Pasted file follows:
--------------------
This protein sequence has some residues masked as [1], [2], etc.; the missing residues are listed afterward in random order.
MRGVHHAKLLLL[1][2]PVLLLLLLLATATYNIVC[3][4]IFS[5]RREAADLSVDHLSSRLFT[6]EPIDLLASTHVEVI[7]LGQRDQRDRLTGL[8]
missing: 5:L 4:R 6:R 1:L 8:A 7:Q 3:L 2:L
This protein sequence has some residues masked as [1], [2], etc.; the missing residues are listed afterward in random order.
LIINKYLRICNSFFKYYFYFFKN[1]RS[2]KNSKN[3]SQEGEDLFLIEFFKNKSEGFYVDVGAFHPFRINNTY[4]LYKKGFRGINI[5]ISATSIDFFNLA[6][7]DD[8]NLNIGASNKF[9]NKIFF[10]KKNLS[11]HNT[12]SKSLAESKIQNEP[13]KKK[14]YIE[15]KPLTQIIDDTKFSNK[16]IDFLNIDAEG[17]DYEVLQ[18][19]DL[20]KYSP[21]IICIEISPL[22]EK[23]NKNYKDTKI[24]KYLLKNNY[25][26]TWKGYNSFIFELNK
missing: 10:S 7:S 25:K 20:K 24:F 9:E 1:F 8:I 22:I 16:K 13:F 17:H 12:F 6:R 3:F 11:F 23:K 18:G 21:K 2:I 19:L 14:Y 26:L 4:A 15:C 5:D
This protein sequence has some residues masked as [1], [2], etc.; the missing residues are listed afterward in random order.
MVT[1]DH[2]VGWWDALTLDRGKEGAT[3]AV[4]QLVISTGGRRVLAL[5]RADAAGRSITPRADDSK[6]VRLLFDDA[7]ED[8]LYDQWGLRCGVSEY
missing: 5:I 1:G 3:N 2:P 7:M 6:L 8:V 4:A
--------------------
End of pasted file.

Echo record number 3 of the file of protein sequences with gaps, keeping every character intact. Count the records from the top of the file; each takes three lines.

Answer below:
This protein sequence has some residues masked as [1], [2], etc.; the missing residues are listed afterward in random order.
MVT[1]DH[2]VGWWDALTLDRGKEGAT[3]AV[4]QLVISTGGRRVLAL[5]RADAAGRSITPRADDSK[6]VRLLFDDA[7]ED[8]LYDQWGLRCGVSEY
missing: 5:I 1:G 3:N 2:P 7:M 6:L 8:V 4:A